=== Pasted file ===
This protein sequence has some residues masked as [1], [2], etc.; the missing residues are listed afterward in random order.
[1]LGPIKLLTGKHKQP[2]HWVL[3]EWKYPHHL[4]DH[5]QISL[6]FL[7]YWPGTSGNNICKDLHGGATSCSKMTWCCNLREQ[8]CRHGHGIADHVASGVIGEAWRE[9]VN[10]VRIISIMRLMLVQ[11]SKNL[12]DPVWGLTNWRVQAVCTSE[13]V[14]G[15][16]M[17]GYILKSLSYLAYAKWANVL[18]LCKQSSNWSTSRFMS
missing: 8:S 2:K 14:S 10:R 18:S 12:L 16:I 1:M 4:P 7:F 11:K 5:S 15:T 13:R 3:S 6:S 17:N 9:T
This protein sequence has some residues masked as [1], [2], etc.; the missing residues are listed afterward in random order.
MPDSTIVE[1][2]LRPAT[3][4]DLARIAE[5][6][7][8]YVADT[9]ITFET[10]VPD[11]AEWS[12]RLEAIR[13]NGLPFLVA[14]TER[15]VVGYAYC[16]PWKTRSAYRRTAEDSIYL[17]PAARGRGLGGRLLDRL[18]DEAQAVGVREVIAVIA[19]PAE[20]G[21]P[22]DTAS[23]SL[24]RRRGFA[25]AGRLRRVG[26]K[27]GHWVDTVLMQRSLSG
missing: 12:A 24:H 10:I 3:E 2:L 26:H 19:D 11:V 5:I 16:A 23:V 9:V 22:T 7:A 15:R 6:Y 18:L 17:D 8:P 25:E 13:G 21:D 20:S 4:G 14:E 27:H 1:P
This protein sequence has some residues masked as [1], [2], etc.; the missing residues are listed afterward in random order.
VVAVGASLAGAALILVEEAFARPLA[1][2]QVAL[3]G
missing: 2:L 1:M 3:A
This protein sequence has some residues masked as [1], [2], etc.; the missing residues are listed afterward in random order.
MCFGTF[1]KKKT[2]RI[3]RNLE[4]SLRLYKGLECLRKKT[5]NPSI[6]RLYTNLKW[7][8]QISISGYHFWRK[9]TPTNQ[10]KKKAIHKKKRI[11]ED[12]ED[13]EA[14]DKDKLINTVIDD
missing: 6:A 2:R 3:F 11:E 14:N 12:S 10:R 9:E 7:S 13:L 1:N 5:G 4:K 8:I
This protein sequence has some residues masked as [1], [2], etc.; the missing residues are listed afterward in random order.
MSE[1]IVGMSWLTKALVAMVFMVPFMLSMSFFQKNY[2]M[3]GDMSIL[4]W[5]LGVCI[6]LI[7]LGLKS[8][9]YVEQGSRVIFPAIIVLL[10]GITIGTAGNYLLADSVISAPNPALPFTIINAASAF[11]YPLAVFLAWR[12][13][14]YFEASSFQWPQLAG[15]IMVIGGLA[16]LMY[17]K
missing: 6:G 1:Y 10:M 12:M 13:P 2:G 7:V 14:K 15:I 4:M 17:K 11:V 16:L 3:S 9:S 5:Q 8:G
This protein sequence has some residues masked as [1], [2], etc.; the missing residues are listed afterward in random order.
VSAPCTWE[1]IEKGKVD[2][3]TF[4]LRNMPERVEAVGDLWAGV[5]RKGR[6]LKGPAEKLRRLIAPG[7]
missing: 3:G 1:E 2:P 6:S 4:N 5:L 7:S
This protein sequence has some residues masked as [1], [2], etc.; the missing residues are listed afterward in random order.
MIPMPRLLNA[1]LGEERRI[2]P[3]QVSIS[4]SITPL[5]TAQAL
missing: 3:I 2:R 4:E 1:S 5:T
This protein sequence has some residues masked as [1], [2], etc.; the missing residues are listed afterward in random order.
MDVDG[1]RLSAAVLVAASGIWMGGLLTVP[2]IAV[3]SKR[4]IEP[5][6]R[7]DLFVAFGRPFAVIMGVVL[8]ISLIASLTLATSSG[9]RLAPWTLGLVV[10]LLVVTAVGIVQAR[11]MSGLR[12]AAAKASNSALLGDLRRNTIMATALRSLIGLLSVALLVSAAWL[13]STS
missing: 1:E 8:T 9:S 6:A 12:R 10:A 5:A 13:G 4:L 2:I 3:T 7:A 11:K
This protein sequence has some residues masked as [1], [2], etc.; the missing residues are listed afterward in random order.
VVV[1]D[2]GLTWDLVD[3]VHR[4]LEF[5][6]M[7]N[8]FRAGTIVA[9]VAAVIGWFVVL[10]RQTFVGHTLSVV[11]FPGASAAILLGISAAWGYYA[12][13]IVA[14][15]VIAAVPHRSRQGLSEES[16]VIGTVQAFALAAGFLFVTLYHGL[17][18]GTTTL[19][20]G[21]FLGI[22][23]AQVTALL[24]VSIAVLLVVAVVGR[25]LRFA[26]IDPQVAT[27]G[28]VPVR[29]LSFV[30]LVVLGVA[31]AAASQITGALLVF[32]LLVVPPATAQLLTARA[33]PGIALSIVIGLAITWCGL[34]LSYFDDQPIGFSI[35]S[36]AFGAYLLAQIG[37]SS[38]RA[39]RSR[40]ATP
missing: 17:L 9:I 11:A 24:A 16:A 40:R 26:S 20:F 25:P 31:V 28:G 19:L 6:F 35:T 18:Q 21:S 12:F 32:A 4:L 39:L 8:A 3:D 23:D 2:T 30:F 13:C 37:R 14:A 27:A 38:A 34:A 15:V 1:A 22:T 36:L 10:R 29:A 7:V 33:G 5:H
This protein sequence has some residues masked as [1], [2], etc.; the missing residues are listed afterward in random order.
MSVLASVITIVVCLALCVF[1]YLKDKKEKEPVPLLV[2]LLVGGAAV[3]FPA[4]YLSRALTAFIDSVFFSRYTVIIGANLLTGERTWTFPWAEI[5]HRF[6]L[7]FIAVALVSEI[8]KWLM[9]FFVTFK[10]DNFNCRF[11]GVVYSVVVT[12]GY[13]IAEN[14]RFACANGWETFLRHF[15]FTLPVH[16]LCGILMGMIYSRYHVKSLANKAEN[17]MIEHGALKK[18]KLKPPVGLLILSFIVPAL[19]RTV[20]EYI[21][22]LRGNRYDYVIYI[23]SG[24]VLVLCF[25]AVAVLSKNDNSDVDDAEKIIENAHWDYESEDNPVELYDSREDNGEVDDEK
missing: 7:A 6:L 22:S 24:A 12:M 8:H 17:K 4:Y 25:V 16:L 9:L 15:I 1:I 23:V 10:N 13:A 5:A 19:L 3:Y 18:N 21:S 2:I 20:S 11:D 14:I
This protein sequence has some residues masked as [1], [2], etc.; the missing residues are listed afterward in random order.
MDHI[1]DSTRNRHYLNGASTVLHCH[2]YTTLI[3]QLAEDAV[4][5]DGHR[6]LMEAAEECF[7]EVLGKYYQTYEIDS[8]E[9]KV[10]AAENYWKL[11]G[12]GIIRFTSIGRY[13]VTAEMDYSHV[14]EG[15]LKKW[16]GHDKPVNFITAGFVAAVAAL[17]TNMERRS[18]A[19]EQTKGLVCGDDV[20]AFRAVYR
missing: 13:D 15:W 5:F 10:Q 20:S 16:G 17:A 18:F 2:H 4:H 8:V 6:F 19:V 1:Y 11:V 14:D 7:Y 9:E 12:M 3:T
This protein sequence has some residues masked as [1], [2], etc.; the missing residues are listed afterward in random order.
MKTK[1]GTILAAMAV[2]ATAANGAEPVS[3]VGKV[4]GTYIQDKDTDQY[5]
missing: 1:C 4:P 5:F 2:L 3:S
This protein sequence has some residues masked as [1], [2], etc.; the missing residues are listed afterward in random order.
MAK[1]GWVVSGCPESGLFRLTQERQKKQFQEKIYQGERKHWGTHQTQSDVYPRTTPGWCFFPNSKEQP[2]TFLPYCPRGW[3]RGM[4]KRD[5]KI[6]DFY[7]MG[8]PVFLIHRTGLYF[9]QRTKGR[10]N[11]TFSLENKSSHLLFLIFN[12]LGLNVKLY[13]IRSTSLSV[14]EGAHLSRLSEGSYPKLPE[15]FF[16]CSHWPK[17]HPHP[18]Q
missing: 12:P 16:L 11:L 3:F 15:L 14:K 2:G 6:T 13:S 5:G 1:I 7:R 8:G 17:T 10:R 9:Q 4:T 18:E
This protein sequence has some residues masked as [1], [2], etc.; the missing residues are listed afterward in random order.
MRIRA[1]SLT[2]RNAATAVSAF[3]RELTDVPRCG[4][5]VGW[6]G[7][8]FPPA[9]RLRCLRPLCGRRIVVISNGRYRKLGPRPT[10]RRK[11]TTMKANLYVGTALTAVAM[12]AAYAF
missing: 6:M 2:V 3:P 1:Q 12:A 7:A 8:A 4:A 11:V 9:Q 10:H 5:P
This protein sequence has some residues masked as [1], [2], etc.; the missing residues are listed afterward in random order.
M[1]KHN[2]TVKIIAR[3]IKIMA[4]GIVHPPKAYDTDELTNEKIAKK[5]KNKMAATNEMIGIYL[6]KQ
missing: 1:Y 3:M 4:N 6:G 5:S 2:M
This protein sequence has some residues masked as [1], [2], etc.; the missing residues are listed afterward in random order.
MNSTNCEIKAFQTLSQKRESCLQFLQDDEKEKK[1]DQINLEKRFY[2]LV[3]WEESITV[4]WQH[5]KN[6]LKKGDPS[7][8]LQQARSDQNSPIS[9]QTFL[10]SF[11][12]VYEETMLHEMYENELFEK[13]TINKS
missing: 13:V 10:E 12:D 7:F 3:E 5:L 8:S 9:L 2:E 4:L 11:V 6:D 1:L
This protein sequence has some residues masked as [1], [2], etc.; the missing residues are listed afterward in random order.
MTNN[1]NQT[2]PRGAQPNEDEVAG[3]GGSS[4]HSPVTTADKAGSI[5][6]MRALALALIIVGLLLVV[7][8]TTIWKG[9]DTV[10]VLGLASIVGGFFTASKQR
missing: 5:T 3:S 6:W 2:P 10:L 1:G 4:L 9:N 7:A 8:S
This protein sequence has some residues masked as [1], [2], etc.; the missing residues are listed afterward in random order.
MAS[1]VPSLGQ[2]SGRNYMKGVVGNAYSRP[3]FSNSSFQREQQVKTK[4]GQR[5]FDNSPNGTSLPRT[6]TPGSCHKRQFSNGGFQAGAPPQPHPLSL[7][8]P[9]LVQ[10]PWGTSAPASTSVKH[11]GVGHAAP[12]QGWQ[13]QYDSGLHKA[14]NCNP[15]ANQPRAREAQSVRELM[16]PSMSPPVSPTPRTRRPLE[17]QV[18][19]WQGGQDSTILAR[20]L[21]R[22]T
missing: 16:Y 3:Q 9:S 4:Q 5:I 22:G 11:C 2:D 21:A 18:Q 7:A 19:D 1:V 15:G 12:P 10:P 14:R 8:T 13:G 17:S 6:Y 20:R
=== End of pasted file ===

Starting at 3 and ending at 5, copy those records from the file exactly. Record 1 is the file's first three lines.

This protein sequence has some residues masked as [1], [2], etc.; the missing residues are listed afterward in random order.
VVAVGASLAGAALILVEEAFARPLA[1][2]QVAL[3]G
missing: 2:L 1:M 3:A
This protein sequence has some residues masked as [1], [2], etc.; the missing residues are listed afterward in random order.
MCFGTF[1]KKKT[2]RI[3]RNLE[4]SLRLYKGLECLRKKT[5]NPSI[6]RLYTNLKW[7][8]QISISGYHFWRK[9]TPTNQ[10]KKKAIHKKKRI[11]ED[12]ED[13]EA[14]DKDKLINTVIDD
missing: 6:A 2:R 3:F 11:E 14:N 12:S 10:R 9:E 7:S 13:L 1:N 5:G 4:K 8:I
This protein sequence has some residues masked as [1], [2], etc.; the missing residues are listed afterward in random order.
MSE[1]IVGMSWLTKALVAMVFMVPFMLSMSFFQKNY[2]M[3]GDMSIL[4]W[5]LGVCI[6]LI[7]LGLKS[8][9]YVEQGSRVIFPAIIVLL[10]GITIGTAGNYLLADSVISAPNPALPFTIINAASAF[11]YPLAVFLAWR[12][13][14]YFEASSFQWPQLAG[15]IMVIGGLA[16]LMY[17]K
missing: 6:G 1:Y 10:M 12:M 13:P 2:G 7:V 14:K 15:I 4:M 17:K 11:V 16:L 3:S 9:S 5:Q 8:G